TORONTO – The holidays, like many things in 2020, are going to look different this year due to COVID-19.
On Nov. 25, the province offered “preliminary guidance” on how to safely celebrate this holiday season.
The guidance, the government says, is based on advice from Dr. David Williams, chief medical officer of health for the province.
“I know there are many people looking forward to their traditional family celebrations at this time of year, but to keep your loved ones safe, traditions will have to be adjusted,” said Premier Doug Ford.
“We’re asking everyone to please stick to your own household when celebrating.
“Avoid big holiday parties or large family dinners to help us stop the spread of this deadly virus. By following this public health advice, we can all have a safe and fun holiday season.”
The government recommends in-person celebrations be limited to those in your household, with larger family/friend celebrations held virtually, no matter where you live in the province.
Those who live alone may consider celebrating with one other family.
A list of “safer” and “riskier” holiday activities was provided as part of the guidance.
Safer activities include:
- virtual holiday gatherings;
- outdoor activities such as building a snowman or going on a sleigh ride with members of your household;
- distanced visits with Santa Claus and Mrs. Claus;
- attending a drive-in or drive-thru event;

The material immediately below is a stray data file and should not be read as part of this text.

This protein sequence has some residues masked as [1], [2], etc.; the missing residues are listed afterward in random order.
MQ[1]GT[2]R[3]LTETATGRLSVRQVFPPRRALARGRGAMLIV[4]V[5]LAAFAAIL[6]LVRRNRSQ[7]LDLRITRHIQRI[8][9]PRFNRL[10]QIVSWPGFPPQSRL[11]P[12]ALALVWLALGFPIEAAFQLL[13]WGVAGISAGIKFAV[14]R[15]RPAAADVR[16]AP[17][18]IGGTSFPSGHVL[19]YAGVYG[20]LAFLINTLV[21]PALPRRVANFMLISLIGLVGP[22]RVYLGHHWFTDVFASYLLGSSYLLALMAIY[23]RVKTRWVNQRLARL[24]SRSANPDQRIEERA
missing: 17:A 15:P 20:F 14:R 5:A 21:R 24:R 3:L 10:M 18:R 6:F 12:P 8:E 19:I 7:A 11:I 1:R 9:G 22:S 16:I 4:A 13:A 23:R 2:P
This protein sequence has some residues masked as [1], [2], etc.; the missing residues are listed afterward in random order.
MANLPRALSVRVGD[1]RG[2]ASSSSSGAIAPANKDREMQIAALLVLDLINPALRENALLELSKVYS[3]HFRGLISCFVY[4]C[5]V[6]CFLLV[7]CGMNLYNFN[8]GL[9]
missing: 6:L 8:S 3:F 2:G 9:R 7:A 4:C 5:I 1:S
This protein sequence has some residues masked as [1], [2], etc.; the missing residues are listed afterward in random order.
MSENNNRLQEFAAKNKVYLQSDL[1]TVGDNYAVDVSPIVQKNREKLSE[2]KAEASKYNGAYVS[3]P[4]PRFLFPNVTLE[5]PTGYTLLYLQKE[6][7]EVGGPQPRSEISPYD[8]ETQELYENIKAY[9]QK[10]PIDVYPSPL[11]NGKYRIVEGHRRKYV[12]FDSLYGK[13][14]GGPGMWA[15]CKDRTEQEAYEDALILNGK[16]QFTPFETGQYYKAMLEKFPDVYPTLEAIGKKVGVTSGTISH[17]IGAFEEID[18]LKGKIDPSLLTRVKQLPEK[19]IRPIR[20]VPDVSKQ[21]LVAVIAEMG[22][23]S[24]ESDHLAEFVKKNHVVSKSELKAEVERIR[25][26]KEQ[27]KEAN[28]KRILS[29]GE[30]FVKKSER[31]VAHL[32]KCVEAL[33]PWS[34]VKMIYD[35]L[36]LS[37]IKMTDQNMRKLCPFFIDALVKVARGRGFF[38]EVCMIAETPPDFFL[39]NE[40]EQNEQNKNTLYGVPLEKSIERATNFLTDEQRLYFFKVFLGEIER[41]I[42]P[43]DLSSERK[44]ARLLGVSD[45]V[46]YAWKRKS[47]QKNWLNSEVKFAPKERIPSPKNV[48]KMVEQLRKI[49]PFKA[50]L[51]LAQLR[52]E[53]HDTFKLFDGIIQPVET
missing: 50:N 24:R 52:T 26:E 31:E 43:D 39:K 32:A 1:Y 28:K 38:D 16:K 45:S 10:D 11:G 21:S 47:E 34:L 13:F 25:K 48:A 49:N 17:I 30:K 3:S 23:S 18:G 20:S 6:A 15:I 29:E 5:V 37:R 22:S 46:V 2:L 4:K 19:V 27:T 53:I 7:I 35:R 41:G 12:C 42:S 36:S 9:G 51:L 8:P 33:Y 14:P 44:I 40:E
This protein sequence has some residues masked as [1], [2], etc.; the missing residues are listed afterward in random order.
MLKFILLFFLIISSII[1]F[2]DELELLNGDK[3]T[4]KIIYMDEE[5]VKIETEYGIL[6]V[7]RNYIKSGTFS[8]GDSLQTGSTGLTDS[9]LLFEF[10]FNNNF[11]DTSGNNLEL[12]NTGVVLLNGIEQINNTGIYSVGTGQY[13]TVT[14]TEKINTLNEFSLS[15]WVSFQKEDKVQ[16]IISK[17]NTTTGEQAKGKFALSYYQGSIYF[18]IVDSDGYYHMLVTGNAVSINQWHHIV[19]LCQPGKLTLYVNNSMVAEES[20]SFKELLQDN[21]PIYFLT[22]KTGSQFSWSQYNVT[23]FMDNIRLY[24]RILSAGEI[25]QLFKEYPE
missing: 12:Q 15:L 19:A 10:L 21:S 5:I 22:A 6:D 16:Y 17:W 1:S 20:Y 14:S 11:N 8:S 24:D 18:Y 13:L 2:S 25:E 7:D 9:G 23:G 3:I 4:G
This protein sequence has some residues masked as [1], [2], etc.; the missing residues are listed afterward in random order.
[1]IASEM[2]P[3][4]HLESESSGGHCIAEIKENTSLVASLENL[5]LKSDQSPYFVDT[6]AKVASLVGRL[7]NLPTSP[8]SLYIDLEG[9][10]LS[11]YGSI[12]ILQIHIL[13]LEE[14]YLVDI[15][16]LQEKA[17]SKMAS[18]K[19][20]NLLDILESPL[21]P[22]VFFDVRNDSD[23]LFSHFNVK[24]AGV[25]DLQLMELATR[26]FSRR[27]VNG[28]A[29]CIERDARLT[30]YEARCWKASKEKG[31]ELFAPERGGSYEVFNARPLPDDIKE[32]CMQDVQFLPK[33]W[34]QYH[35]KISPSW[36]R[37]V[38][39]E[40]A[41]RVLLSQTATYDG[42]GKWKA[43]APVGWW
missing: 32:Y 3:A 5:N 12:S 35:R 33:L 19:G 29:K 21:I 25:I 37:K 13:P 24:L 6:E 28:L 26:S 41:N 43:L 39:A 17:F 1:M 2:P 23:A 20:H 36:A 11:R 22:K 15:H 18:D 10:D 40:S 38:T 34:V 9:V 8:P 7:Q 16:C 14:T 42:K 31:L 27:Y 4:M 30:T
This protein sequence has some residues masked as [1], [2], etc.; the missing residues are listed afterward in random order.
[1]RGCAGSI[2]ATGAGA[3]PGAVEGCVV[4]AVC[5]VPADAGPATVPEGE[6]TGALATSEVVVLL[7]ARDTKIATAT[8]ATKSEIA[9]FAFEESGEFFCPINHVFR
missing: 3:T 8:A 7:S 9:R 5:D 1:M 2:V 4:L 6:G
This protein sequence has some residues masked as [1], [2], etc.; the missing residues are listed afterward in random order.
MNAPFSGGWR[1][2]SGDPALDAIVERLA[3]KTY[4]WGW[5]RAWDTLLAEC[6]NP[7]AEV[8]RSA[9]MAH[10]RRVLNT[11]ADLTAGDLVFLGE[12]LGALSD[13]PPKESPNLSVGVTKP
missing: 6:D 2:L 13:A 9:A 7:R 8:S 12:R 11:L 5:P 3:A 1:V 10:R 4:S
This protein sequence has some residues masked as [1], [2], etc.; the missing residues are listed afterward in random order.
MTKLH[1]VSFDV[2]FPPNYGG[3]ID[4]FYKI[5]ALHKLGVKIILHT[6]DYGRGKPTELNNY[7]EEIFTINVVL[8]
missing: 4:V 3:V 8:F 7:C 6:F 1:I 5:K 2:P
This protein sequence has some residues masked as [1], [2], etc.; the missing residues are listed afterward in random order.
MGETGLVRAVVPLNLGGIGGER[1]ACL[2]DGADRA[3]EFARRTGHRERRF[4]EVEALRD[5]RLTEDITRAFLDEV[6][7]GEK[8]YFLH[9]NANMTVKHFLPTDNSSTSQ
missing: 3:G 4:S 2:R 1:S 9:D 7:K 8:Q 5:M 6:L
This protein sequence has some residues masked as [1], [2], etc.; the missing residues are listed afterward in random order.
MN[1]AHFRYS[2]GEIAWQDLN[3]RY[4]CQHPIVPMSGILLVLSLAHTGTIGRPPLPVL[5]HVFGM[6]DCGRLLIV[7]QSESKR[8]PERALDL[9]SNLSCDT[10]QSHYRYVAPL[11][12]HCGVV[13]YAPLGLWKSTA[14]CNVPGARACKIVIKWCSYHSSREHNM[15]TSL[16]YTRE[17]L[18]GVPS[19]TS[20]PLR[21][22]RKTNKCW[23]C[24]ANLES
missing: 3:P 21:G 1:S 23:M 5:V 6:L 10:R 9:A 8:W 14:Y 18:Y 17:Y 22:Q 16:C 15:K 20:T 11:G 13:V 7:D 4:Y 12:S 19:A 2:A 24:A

- watching holiday movies; and
- donating to a favourite holiday charity or toy drive.
Riskier activities include:
- in-person holiday gatherings or events;
- sleepovers with friends or people outside your household;
- visiting family or friends for non-essential reasons;
- travelling to and/or from higher transmission areas (except for essential reasons); and
- hosting/attending social gatherings or organized public events that do not adhere to provincial or local requirements.
The province will be launching a new holiday webpage in the coming days to provide “more direct and up-to-date guidance.”
“The holidays are a special time of the year for many people, and while we all want to spend time with family and friends, we must celebrate safely to stop the spread of COVID-19,” said Christine Elliott, Ontario’s minister of health.
“With the recent news about several vaccines there’s light at the end of the tunnel.
“I realize that it won’t be easy, but we must continue to follow public health advice and look for new and creative ways to celebrate this year.”
Public health officials are recommending all Ontarians continue to adhere to the following public health guidelines:
- avoid social gatherings and limit close contacts to your household;
- maintain two metres of physical distancing from everyone else;
- wear a face covering indoors and also outdoors if physical distancing may not be maintained or if wearing one is required;
- wash your hands thoroughly and regularly;
- stay home if you have COVID-19 symptoms, even if mild;
- “cover your cough”;
- get tested if you have symptoms compatible with COVID-19, or if you’ve been advised of exposure;
- people from higher transmission regions should avoid travel to lower transmission regions, except for essential reasons; and
- download the COVID Alert mobile app.